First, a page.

What’s Your Definition of Next-Gen?
Yesterday, “Roderick Leermakers responded”:http://www.captainaugust.com/index.php?when=2007-04-14 (bottom of the page) to an article I wrote about the PlayStation 3, for a Dutch games magazine called GMR. Specifically, he doesn’t like what I said about Sony’s motto that “the next generation of gaming doesn’t start until we say it does”: that this has turned out to be correct.
However, the PS3 really is the only no-compromise next generation videogame technology out on the market today.
Sony has taken its time to introduce a console with–as just one example–a truly next-gen optical drive – Blu-ray. (In other words, just like PS2 really was ‘next-gen’ because of the DVD drive, PS3 is ‘next-gen’ thanks to Blu-ray.)
Contrast this with Microsoft, that wanted to rush out its new console, forcing game creators to work with the last-gen limitation of 9 GB of storage space and forcing gamers to buy an optional HD-DVD drive if they want to watch HD movies on their Xbox 360.
(I’m not saying 9 GB of storage is too little or that HD movies are holy, I’m just saying that Xbox 360 was clearly compromised on this point, while PS3 is truly next-gen.)
Real world 1080p support and built-in Wi-Fi are other examples of Sony’s no-compromise approach, that have made sure that the next generation of gaming, indeed, didn’t start until Sony said it did.
In the end my discussion with Roderick, if I were to have one, would very much be about semantics. In his reponse, he argues that ‘next-gen’ is not just about technology. But the definition I had in mind while writing my article was 100% about technology.
The goal of the article–which was something of a coverstory, four pages long and appearing early on in the magazine–was to celebrate the launch of the PlayStation 3. In that sense, I think it’s fair that I took a technology centered point of view, a point of view that’s close to Sony’s.
(Also, one has to wonder where the origin of the phrase ‘next generation’ lies. With new generations of more powerful gaming hardware, perhaps?)
From the technology point of view, the comparison with Xbox 360 was easy. The comparison with Wii was a lot harder, which perhaps is why it was mostly left out of the equation.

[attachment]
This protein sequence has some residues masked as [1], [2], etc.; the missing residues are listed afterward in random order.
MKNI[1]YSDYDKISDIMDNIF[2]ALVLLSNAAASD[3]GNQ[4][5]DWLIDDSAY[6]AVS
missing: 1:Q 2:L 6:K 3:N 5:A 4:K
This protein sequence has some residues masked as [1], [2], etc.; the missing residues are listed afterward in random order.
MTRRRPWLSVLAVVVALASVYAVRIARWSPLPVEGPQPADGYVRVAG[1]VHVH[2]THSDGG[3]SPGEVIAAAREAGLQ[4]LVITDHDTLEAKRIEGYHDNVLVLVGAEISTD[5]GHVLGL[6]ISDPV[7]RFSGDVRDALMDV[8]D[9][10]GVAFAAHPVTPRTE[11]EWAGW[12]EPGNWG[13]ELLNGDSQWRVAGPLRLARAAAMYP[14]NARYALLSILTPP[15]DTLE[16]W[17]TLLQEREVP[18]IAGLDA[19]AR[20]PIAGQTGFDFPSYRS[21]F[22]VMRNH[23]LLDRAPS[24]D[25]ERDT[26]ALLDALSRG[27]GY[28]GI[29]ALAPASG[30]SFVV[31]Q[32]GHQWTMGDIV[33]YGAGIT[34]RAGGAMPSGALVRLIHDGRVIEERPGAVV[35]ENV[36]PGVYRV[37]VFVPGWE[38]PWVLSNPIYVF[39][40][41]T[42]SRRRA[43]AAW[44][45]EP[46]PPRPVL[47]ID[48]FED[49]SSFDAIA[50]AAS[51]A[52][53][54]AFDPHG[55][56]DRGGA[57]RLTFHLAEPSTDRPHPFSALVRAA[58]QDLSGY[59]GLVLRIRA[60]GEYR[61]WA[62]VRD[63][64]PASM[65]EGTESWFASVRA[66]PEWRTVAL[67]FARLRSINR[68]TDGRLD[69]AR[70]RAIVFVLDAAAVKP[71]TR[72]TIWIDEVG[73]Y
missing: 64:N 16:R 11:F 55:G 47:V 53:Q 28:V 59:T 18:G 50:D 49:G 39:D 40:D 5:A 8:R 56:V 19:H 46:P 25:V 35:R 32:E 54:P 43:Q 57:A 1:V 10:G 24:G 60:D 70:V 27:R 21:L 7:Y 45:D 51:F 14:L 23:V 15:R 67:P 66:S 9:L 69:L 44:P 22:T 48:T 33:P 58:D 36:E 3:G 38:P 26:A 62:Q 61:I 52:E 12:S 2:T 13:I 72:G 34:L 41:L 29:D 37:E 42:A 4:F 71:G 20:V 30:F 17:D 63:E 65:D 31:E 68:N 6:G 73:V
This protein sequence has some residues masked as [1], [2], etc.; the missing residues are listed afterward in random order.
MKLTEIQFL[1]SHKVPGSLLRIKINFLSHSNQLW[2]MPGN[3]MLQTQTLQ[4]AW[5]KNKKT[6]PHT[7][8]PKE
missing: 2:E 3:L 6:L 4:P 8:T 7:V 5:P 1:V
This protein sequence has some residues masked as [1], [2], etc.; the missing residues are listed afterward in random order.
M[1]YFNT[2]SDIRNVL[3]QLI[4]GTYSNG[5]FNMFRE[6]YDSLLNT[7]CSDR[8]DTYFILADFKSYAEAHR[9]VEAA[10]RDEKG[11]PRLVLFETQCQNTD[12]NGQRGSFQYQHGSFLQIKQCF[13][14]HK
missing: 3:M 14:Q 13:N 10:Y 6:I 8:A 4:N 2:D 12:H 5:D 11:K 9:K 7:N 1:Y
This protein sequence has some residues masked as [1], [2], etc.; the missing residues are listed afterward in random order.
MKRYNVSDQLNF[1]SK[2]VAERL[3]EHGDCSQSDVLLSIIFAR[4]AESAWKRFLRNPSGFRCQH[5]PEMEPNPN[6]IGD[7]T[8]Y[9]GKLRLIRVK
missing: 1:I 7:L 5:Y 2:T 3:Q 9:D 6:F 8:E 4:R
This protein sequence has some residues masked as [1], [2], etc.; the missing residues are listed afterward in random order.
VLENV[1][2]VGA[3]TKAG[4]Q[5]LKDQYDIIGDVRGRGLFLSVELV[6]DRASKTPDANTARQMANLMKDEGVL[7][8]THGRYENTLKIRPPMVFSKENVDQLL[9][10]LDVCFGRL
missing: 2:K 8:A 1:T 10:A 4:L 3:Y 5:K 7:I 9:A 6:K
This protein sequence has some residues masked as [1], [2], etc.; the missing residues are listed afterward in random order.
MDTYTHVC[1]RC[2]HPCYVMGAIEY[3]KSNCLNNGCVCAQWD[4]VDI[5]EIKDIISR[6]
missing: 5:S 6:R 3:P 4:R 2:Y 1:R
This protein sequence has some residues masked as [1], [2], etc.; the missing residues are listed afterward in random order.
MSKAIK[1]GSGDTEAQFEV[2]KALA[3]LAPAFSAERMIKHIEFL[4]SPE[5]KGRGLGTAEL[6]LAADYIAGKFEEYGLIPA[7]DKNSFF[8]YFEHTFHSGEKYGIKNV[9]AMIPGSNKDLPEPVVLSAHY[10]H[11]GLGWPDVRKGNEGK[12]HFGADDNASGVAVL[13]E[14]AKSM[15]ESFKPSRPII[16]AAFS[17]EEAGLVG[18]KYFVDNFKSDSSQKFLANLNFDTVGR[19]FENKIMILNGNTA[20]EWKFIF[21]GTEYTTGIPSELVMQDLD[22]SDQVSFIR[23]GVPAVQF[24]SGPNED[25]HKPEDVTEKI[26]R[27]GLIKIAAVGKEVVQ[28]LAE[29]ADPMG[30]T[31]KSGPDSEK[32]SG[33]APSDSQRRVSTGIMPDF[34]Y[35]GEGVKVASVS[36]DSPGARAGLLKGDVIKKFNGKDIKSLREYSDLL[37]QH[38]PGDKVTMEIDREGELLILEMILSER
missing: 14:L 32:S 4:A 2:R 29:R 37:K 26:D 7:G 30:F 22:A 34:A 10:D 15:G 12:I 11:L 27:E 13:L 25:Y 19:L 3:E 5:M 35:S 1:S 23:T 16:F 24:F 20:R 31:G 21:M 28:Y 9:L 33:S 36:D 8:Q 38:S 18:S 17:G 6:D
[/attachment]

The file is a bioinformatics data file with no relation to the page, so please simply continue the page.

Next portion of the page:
See, once you start talking about Nintendo, the DS and the Wii, the ‘next-gen’ discussion becomes a discussion of philosophies. Which one is right? Really, there’s no telling at this point. Wii is doing great in the marketplace, PS3 currently isn’t, but Xbox 360 basically follows the PlayStation model, and seems to be doing fine. And who knows what will happen in a year or so, when the PS3’s price is lower and the games library broader?
I personally think there’s a place for both philosophies: both the ‘PlayStation model’ (divided between Sony and Microsoft) and the ‘Wii model’ will be succesful and sell tens of millions of consoles, until the next generation arrives.
As a thought experiment, ask yourself what will happen at that point, five years from now. If you ask me, I’d say it’s likely that Nintendo comes up with a new device that has HD graphics of higher quality. Also, it’s entirely possible that the controls won’t be a big leap like the Wii Remote, but a refined version of the same. The question is, what will we call that? ‘Next-gen’? Surely it will be the next generation of Nintendo consoles…
Again, this is a discussion about semantics. What exactly is the meaning of the phrase ‘next generation’?
To be frank, that discussion was beyond the scope of my article. Personally, I’m happy with how it turned out: amidst all the negative PS3 coverage, it gives some attention to the amazing engineering achievement that is Sony’s latest. Without coming off as a piece of Sony PR, of course.